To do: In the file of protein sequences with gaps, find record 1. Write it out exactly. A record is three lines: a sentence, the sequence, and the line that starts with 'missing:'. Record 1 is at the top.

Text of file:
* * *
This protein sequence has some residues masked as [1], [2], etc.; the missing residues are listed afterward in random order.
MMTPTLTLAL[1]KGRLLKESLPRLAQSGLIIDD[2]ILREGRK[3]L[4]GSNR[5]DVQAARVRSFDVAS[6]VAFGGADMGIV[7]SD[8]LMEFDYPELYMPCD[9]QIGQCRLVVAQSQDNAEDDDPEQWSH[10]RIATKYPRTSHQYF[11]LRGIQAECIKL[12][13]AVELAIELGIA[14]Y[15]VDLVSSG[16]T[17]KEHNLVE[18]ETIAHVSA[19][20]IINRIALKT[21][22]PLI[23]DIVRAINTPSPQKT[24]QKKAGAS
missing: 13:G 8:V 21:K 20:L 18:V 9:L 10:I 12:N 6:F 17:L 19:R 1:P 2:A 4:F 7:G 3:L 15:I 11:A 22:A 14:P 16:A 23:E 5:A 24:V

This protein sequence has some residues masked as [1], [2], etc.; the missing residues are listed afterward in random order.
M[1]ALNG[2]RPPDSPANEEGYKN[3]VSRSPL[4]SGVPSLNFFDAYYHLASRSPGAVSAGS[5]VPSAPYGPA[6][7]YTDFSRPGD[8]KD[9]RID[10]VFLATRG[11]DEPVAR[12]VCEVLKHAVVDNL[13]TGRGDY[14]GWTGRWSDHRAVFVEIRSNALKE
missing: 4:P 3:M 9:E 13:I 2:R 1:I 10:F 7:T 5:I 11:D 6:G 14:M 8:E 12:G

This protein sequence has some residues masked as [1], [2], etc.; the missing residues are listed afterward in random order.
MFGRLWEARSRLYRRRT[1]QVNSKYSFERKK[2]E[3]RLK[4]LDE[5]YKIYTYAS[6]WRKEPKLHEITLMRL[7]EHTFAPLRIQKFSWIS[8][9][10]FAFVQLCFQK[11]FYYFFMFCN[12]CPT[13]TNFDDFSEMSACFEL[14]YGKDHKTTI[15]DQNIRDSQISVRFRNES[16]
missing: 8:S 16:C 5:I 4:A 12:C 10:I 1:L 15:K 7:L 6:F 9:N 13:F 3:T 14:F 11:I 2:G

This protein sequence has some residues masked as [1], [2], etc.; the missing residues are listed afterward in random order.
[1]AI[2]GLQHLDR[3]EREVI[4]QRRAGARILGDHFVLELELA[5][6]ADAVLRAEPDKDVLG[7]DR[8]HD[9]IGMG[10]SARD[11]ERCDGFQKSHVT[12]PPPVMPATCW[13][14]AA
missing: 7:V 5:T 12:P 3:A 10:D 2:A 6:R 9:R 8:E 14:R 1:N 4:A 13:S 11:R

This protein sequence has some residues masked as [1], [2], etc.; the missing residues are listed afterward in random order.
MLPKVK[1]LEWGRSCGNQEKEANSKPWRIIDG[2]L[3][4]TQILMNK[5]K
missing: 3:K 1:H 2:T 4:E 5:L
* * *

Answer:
This protein sequence has some residues masked as [1], [2], etc.; the missing residues are listed afterward in random order.
MMTPTLTLAL[1]KGRLLKESLPRLAQSGLIIDD[2]ILREGRK[3]L[4]GSNR[5]DVQAARVRSFDVAS[6]VAFGGADMGIV[7]SD[8]LMEFDYPELYMPCD[9]QIGQCRLVVAQSQDNAEDDDPEQWSH[10]RIATKYPRTSHQYF[11]LRGIQAECIKL[12][13]AVELAIELGIA[14]Y[15]VDLVSSG[16]T[17]KEHNLVE[18]ETIAHVSA[19][20]IINRIALKT[21][22]PLI[23]DIVRAINTPSPQKT[24]QKKAGAS
missing: 13:G 8:V 21:K 20:L 18:V 9:L 10:I 12:N 6:F 17:L 19:R 1:P 2:A 4:F 7:G 3:L 15:I 11:A 22:A 14:P 16:A 23:E 5:A 24:V